BRIEF DESCRIPTION OF THE DRAWINGS

FIGS. 1A and 1B illustrate prior art power sensors.

FIG. 2 illustrates an embodiment of the present invention.

FIG. 3 illustrates a schematic IC layout corresponding to the coupled thermocouple units shown in FIG. 2.

DETAILED DESCRIPTION

FIG. 2 shows an embodiment of the present invention. An RF signal power detector 10 includes one or more thermocouple units 12A, 12B, forming a so-called thermopile 12, and coupled on a unitary substrate. Each thermocouple unit 12A, 12B consists of a pair of thermocouples in series, one nominally “hot”, and the other nominally “cold”. The RF signal power detector 10 also includes two resistors 14, 16 that are electrically isolated from the thermopile 14. One resistor 14 is positioned adjacent to the “hot” junctions of the thermopile 12, and the other resistor 16 is positioned adjacent to the “cold” junctions of the thermopile 12, in a symmetrical manner.

The present invention is a thermocouple device that has two distinct modes of operation. When input RF power is small, the circuit operates in the conventional way, with input power causing a proportional rise in the temperature at the hot junctions, and a proportional DC output EMF appearing on the thermopile.

When input power increases, nonlinearity in thermocouple action and nonlinear material thermal properties can reduce the accuracy of the conventional method. In this case, the circuit may be used in “balance mode”, and the measurement is effected through a so-called calorimetric technique. In this mode, DC power is applied to the second, symmetrical resistor in order to drive the thermopile output voltage to zero, at which point the hot and the cold junctions of the thermopile are at the same temperature and the RF and DC powers are assumed to be equal. Since the thermopile voltage, representing the temperature difference between the “HOT” and “COLD” junctions is close to zero, thermocouple nonlinearity is eliminated. Since the two resistors are at equal temperature, material thermal nonlinearities are also balanced out. Thus the sensor requires no linearity correction and has greatly improved accuracy. An example of material thermal nonlinearity might be the temperature-dependent thermal conductivity of Gallium-Arsenide (GaAs).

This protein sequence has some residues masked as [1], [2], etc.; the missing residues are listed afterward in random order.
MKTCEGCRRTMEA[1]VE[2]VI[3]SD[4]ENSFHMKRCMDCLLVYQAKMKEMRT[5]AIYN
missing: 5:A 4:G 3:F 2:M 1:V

In balance mode the ambient (true cold) temperature has no effect upon the measurement. This greatly reduces the effort associated with calibration of the sensor.

The two halves of the sensor may not be absolutely identical. Provided the asymmetries are small they can be corrected with a constant scalar multiplier.

FIG. 3 illustrates a schematic IC layout corresponding to the first and second thermocouple units. The resistor of each unit is electrically isolated from its respective thermocouple pair. The thermocouple pairs are electrically connected. The substrate is a semiconductor. While in this embodiment, the layout is symmetrical. A small asymmetry is acceptable, e.g. the thermocouples need not be perfectly matched. The asymmetry may be within a few percent.

The invention may be used with good Standing Wave Ratio (SWR) to 110 GHz in coaxial cable or higher in waveguides because of physical separation of junctions from the load resistor enabled by use of III-V semiconductor system with high Seebeck coefficients.

As both power dissipating elements are built on the same integrated circuit, calibration of the thermocouple is not required. During operation, the DC power is applied until the difference between the thermocouple units reads “zero volts”. Thus, the sensor measures the power difference between two elements

Although the present invention has been described in detail with reference to particular embodiments, persons possessing ordinary skill in the art to which this invention pertains will appreciate that various modifications and enhancements may be made without departing from the spirit and scope of the claims that follow.